Alcohol brands slam “grossly inaccurate” report on kids marketing

The alcohol industry has moved quickly to dismiss Professor Gerard Hastings’ latest call for stricter rules to prevent alcohol brands marketing to children.

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In an article published on the British Medical Journal’s website, Hastings and Dr Nick Sheron say that a link can be made between the “clumsily imposed self regulatory codes” administered by the Advertising Standards Authority and industry body The Portman Group and the high levels of binge drinking among school kids in the UK.

They add that a lack of regulation has led to children having a “massive exposure to alcohol advertising”.

The article lends support to a private members bill to be introduced by Sarah Wollaston MP next week that calls for the introduction of statutory regulation that outlaws marketing to kids and ensures that information in ads is factual and verifiable.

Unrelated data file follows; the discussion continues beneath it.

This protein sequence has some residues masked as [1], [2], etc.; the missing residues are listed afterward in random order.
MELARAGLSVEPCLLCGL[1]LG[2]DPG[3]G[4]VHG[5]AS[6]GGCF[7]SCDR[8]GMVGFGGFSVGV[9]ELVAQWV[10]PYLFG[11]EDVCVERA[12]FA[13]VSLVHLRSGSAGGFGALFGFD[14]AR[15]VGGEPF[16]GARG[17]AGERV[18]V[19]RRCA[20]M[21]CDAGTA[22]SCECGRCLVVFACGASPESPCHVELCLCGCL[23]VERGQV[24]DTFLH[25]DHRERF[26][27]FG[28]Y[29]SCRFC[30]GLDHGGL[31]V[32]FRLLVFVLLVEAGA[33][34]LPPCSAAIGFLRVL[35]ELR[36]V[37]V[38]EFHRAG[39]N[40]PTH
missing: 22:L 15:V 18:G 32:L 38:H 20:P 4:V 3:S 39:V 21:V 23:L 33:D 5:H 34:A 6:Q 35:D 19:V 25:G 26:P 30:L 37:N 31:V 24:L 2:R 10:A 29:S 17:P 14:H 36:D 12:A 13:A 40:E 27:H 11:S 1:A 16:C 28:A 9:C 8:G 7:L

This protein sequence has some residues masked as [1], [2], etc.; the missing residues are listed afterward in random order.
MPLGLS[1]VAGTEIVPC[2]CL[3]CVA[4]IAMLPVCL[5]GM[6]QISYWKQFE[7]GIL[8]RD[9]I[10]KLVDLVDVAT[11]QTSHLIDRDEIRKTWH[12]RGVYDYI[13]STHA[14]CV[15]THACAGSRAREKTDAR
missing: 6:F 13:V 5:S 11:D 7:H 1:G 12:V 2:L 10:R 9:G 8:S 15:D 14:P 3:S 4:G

The introduction of a similar law in France, the two argue “has been a key plank in that country’s effort to reduce its alcohol problems”.

Guinness maker Diageo claims that the article is full of “unsubstantiated” claims by “by two anti-alcohol lobbyists”.

“The alcohol industry works very hard to ensure that it does not target advertising to anyone under the age of 18 and there are clear measures in place to ensure this does not happen. At Diageo, like the many other industry players, we have rigorous internal codes and comply with the relevant self-regulatory promotion, advertising and broadcasting codes.”

David Poley, chief executive of the Portman Group, says: “We have to get past this myth once and for all that exposure to alcohol marketing causes children to drink.  The UK already has some of the strictest rules in place to prevent alcohol being marketed to children or in a way that might appeal to them.  The call for a French-style advertising ban is entirely unfounded.”

The article is the latest in series of spats between Professor Hastings and the alcohol industry. A 2010 report, again published by the BMJ, accused the alcohol industry of bending the existing rules on alcohol advertising.

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